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Currently everything under homecontroller appears in the URL as

example.com/Home/{Action}

Is there a way we can keep all other routing the way it is but ONLY special case home controller so everything under home comes under the domain.

like

example.com/about
example.com/contact
example.com/error

instead of creating new controller classes for each of them.

EDIT:

The other URL's like

example.com/user/details/123
example.com/user/edit/123

Which are in the userController should work the same as they are now

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routes.MapRoute("Default", "{action}", new {controller = "Home", action = "{action}"}); –  vhinn terrible Dec 4 '12 at 11:46
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4 Answers 4

up vote 12 down vote accepted

I think the best way is:

 routes.MapRoute("home", "home", new { controller = "Home", action = "Index" });
 routes.MapRoute("about", "about", new { controller = "Home", action = "About" });
 routes.MapRoute("contact", "contact", new { controller = "Home", action = "Contact" });

 routes.MapRoute(
     "Default", // Route name
     "{controller}/{action}/{id}", // URL with parameters
     new { controller = "Home", action = "Index", id = UrlParameter.Optional } // Parameter defaults
 );

and when you want to create a link, use:

@Html.RouteLink("Home", "home", new{/* route values */}, new {/* html attribues */})

OR:

@Html.RouteLink("Home", "home")

instead of:

@Html.ActionLink("Home", "Index", "Home", new{/* route values */}, new {/* html attribues */})

this works for me, and should work for you too.

UPDATE:

you can create a symbol like @ (or - or anything else), before the action part in url, to make the url unique, such as:

routes.MapRoute(
    "test",  // route name
    "@{action}", // url and parameters
    new {controller = "MyHome", action = "Home"} // parameter defaults
    );
routes.MapRoute(
    "Default", // Route name
    "{controller}/{action}/{id}", // URL with parameters
    new { controller = "Home", action = "Index", id = UrlParameter.Optional } // Parameter defaults
     );

in this way, your urls are different from the Default map-route and you can create urls like:

site.com/@Home
site.com/@About
site.com/@Contact

but the first, in my idea, is better and I always use that.

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This is what i just found out and started doing. And this works for me.. except that actionlink also works correctly for me. (it gives the desired urls) –  MoXplod Sep 7 '11 at 22:29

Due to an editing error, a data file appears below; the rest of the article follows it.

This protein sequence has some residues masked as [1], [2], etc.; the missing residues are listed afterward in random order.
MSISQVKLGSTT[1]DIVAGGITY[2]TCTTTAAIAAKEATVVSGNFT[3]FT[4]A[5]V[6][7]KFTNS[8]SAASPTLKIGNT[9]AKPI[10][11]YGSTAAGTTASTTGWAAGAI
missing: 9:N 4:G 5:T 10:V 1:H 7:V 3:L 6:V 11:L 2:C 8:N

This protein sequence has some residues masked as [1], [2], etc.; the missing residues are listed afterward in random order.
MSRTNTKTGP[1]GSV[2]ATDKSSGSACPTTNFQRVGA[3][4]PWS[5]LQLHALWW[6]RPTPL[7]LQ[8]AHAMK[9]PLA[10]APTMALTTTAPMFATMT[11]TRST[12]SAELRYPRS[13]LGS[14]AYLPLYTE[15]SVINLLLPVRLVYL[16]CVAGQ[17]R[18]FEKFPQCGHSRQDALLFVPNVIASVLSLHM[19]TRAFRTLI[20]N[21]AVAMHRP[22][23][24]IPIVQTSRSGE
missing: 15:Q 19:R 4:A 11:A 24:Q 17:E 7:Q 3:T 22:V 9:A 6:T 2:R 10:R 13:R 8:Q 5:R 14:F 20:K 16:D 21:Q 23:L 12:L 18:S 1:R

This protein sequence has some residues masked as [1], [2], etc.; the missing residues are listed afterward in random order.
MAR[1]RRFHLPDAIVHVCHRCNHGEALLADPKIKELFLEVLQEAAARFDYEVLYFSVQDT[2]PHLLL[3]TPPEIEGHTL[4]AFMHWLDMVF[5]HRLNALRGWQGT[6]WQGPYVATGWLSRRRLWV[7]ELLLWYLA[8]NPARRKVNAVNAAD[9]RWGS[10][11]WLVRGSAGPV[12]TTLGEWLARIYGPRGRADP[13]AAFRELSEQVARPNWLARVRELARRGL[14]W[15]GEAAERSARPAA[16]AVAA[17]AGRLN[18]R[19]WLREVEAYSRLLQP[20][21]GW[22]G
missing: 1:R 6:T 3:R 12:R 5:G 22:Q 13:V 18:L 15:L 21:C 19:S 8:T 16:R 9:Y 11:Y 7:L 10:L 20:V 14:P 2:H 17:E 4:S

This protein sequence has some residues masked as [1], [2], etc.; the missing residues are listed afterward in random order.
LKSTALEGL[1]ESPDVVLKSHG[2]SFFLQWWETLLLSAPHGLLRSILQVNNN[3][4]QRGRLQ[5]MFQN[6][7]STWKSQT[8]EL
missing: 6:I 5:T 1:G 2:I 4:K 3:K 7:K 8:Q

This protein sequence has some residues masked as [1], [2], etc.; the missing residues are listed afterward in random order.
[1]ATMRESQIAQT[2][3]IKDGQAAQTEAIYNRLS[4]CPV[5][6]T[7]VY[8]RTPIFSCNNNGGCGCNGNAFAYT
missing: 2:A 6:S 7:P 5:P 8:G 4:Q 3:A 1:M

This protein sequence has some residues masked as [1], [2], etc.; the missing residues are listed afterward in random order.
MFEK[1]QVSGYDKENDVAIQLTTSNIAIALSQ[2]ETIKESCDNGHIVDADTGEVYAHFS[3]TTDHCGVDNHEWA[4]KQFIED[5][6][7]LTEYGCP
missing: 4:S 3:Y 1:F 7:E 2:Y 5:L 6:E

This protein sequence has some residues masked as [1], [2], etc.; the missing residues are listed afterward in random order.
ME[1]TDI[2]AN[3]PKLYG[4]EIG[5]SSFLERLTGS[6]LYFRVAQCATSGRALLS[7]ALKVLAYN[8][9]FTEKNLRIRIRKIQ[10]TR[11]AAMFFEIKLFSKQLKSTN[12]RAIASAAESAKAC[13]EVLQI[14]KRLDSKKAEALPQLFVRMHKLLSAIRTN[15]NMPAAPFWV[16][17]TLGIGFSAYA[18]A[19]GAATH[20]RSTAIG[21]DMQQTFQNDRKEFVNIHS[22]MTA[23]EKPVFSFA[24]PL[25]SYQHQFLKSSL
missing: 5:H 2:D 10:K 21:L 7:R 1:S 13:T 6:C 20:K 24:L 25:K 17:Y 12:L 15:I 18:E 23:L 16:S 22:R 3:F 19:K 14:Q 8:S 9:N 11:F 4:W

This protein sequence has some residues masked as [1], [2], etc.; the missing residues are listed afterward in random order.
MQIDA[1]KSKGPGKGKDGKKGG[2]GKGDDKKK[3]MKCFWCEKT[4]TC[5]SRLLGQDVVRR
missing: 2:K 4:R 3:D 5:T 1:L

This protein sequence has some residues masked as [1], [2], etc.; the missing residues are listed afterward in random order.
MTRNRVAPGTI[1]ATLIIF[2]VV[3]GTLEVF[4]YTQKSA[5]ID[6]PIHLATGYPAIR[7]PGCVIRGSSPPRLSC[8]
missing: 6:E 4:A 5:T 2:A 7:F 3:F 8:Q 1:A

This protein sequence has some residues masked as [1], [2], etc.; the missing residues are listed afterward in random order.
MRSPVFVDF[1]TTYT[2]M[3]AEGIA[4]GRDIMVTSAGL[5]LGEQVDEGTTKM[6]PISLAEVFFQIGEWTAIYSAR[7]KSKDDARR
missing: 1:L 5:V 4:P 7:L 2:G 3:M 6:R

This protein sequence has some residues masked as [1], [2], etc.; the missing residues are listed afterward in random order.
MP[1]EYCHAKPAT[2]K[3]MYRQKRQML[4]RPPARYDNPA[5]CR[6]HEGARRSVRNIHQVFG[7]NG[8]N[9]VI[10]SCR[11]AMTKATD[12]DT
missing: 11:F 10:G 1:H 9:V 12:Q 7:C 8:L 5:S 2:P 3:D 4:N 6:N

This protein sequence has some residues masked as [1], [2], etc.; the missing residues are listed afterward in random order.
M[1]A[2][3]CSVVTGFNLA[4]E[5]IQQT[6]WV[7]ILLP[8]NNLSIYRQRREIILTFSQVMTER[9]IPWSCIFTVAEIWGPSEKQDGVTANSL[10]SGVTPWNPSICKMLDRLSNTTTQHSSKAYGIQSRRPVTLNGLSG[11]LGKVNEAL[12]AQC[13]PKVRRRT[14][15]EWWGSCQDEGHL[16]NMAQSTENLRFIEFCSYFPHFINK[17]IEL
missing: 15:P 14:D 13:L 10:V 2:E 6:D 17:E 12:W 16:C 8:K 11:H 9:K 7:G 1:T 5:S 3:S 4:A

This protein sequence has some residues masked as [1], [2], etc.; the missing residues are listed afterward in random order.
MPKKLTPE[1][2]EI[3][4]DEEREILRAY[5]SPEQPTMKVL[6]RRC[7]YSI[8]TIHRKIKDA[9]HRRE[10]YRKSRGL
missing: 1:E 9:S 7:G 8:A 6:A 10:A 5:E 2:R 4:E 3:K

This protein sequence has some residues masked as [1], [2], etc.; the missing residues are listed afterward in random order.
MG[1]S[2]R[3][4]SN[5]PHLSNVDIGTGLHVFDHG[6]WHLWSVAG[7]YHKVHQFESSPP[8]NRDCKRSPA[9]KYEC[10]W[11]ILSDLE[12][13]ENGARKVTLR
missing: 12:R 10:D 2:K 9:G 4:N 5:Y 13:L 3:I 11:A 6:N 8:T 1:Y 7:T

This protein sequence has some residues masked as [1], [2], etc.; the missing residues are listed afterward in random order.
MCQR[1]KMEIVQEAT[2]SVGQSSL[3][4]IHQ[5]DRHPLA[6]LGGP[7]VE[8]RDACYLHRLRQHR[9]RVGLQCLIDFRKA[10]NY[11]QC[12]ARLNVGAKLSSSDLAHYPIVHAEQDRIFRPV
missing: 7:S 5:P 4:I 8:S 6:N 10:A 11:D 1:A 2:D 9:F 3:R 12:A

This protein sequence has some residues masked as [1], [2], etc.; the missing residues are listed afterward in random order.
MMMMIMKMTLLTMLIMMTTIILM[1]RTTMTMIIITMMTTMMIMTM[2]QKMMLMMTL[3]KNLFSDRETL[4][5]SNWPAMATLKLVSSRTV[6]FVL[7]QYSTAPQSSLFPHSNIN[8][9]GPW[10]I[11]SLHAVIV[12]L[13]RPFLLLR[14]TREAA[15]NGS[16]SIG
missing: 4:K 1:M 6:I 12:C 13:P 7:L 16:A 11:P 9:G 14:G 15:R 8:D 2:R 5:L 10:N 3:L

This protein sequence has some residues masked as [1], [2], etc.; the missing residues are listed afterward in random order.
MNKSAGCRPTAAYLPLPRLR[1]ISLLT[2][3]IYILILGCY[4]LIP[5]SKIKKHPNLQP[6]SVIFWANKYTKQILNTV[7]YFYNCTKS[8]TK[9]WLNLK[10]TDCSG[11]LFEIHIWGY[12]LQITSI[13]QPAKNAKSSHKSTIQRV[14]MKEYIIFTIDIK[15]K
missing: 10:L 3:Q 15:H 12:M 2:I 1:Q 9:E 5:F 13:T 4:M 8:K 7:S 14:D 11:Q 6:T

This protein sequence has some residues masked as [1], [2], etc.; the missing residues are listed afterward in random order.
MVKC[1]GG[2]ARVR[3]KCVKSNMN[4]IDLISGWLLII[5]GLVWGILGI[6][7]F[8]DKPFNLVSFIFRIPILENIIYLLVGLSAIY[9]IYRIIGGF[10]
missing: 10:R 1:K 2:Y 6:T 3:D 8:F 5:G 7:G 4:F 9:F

But if someone has another clever way so we dont have to repeat these lines of code for EVERY action i add to the home controller that would be great. I will mark this as an answer for now, –  MoXplod Sep 7 '11 at 22:31
4  
the another way, (for your second comment), is to create a symbol (for example @ or - or anything else), before action-part, that I insert an example of this, in answer's update. –  Javad_Amiry Sep 7 '11 at 22:35
1  
that is a pretty good solution - i might endup using _ or something. –  MoXplod Sep 12 '11 at 18:19
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Using the Attribute Routing of MVC5, I did similar to Javad_Amiry answer, by placing a route for each action in HomeController:

public class HomeController : Controller
{
    [Route("about")]
    public ActionResult About()
    {
        return View();
    }

I think this is more maintainable than placing every action in the global RouteConfig.cs file. Better still to combine Attribute Routing with convention-based routing, so new actions added to controller will work by default without a Route attribute (eg: /Home/action) but can be improved by adding the Route attribute (eg: /action).

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You could simply modify the default route and remove the controller bit from the url and specify that it will always be Home in the default values:

routes.MapRoute(
    "Default",
    "{action}/{id}",
    new { controller = "Home", action = "Index", id = UrlParameter.Optional }
);

Obviously you realize that this limits your application to a single controller which is HomeController as now you no longer have any possibility to set it in your url. Stuffing all the actions in a single controller is a bad practice IMHO and violates a couple of principles like RESTful routing and SRP.

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yes, that is why the question .. how to special case ONE controller so i dont have to create a ton of controllers. Thanks. –  MoXplod Sep 7 '11 at 22:13
    
@MoXplod, I showed you how in my answer: by modifying the default route in your global.asax and removing the {controller} bit from the url. –  Darin Dimitrov Sep 7 '11 at 22:14
    
Yes, it special cases home BUT breaks the route to all my other controllers. I need all the others to work the way they do right now. –  MoXplod Sep 7 '11 at 22:19
1  
@MoXplod, I think you totally missed the point of my answer. You cannot have other controllers with such routes :-) How do you expect the routing engine to know which controller you want to be invoked from the following url /index? If you want to have other controllers than Home there must be some way to specify them in the url. –  Darin Dimitrov Sep 7 '11 at 22:22
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ASP.NET MVC root url’s with generic routing

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that solution looks nice and clean, but what about performance, every request is going through reflection to determine the root. But this can be solved by caching the controllers dictionary (which that solution doesnt show) –  MoXplod Nov 11 '13 at 18:55
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